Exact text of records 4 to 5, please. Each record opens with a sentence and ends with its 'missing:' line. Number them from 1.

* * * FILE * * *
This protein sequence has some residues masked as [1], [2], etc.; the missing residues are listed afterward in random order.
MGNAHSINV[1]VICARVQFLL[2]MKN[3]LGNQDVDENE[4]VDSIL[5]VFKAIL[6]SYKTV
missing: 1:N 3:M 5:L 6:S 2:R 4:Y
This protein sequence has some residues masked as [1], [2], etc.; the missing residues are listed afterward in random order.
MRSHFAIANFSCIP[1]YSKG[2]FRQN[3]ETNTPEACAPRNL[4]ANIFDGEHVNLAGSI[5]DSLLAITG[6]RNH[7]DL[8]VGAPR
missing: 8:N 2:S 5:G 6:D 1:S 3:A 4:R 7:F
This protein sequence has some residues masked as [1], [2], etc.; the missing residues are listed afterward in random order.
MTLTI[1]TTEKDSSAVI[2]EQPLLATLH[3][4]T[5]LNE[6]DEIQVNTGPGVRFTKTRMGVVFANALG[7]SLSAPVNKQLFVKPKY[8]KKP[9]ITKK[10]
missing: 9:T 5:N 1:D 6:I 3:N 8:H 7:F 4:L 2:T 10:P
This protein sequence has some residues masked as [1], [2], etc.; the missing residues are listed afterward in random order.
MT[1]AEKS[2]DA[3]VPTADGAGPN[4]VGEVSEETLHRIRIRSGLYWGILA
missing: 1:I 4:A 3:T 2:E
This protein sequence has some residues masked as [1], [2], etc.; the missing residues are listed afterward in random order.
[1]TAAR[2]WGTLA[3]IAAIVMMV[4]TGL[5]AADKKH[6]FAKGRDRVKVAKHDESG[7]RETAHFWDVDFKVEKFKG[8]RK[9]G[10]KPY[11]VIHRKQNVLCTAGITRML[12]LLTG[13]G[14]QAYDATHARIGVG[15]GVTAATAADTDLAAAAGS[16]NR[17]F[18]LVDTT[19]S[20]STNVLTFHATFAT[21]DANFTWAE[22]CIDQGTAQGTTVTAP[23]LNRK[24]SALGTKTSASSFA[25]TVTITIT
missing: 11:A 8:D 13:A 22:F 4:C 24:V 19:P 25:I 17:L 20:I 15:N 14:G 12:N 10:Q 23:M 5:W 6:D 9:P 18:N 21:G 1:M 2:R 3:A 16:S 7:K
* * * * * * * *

This protein sequence has some residues masked as [1], [2], etc.; the missing residues are listed afterward in random order.
MT[1]AEKS[2]DA[3]VPTADGAGPN[4]VGEVSEETLHRIRIRSGLYWGILA
missing: 1:I 4:A 3:T 2:E
This protein sequence has some residues masked as [1], [2], etc.; the missing residues are listed afterward in random order.
[1]TAAR[2]WGTLA[3]IAAIVMMV[4]TGL[5]AADKKH[6]FAKGRDRVKVAKHDESG[7]RETAHFWDVDFKVEKFKG[8]RK[9]G[10]KPY[11]VIHRKQNVLCTAGITRML[12]LLTG[13]G[14]QAYDATHARIGVG[15]GVTAATAADTDLAAAAGS[16]NR[17]F[18]LVDTT[19]S[20]STNVLTFHATFAT[21]DANFTWAE[22]CIDQGTAQGTTVTAP[23]LNRK[24]SALGTKTSASSFA[25]TVTITIT
missing: 11:A 8:D 13:A 22:F 4:C 24:V 19:P 25:I 17:L 20:I 15:N 14:G 12:N 10:Q 23:M 5:W 6:D 9:P 18:N 21:G 1:M 2:R 3:A 16:S 7:K